SUTHERLAND SPRINGS, Texas -- A flood of support has descended on Sutherland Springs, Texas, in the aftermath of Sunday's church massacre but the road to healing will take time.
People in this small community are numb with grief after a gunman stormed the First Baptist Church on Sunday, killing 25 people and an unborn child. They have walked along a memorial of crosses, comforted each other at vigils and soon they will attend funerals.
On Wednesday, Vice President Mike Pence met with the victims' families, offering condolences and a message of hope.
"Faith is stronger than evil. No attack, no act of violence will ever make our spirit or diminish the faith of the American people," he said.
The vice president said he and his wife, Karen, were humbled to "be with the precious families of the fallen and injured" from First Baptist.
"The faith in this community has inspired the nation. And not just the faith and courage of those we lost, but those who survived," he added.
The grief in this small Texas town resonates 35 miles away in New Braunfels, where worshipers mourned the loss of 13 senior citizens who died when a church bus crashed in March.
"The community is going to see the scars of this event for years to come," Pastor Brad McLean of the First Baptist Church of New Braunfels told CNN affiliate KXAN.
"There's still a lot for them to deal with but I know that the Lord can help that community heal," he added.
Church services will continue
Despite losing half its congregation in the shooting, which likely damaged the church beyond repair, First Baptist Church will host a service this Sunday at a community center next door.
Its members, often clad in T-shirts and jeans, have long been a stalwart of the community -- helping feed the needy and clean up neighbors' property after storms.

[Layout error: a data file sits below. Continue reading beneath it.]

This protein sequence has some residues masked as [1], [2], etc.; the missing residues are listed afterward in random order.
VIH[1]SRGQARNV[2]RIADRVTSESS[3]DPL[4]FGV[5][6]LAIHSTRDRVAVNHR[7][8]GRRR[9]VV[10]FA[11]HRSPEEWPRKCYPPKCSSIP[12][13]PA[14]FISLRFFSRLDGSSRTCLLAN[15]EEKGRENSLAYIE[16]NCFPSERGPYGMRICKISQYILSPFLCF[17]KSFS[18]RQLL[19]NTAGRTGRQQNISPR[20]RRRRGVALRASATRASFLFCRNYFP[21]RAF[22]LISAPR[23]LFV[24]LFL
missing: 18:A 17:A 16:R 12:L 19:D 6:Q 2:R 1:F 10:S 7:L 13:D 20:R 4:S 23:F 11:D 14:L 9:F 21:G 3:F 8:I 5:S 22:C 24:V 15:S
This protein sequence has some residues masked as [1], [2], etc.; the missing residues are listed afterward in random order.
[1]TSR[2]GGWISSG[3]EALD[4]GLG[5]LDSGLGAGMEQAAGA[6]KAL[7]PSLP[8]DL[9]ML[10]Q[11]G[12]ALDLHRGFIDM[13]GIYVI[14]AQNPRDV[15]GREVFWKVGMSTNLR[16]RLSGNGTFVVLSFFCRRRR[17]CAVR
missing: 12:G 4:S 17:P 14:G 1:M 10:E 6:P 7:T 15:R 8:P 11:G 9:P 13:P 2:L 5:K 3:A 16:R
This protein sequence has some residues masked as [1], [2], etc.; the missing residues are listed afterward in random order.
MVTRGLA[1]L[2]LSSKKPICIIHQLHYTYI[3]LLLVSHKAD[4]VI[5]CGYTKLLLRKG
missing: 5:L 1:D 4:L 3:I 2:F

"They don't have a lot of money, but they are always willing to give," said Mike Clements, who pastors a nearby church.
Now, ministers from neighboring communities are teaming up to help organize First Baptist's upcoming service.
'A guy that just seemed miserable'
Days before Devin Kelley carried out the largest mass shooting in Texas history, he was working as a security guard at Summit Vacation Resort in New Braunfels. One family who encountered him recalled very negative experiences.
Chuck Jackson said Kelley got short with him after he asked whether his two young children could use the swimming pool.
"He was not normal. He was very weird," Chuck Jackson told CNN affiliate KSAT. Jackson said Kelley appeared to be "a guy that just seemed miserable in life."
"He seemed angry. He seemed annoyed by us, and he seemed like he wanted to exert some authority," Jackson's sister Elizabeth Nitz told KSAT.
Jackson and Nitz said their relatives at the resort all commented how creepy Kelley seemed.
But that's only a piece of Kelley's troubled past. Since the shooting, we have learned that he escaped from a mental health facility after sneaking guns onto an Air Force base and threatening commanders.
He also abused his former wife and former stepson, posted about his rifle and his affinity for mass shootings, and recently disturbed his neighbor for several mornings in a row with rapid-fire gunshots from his property.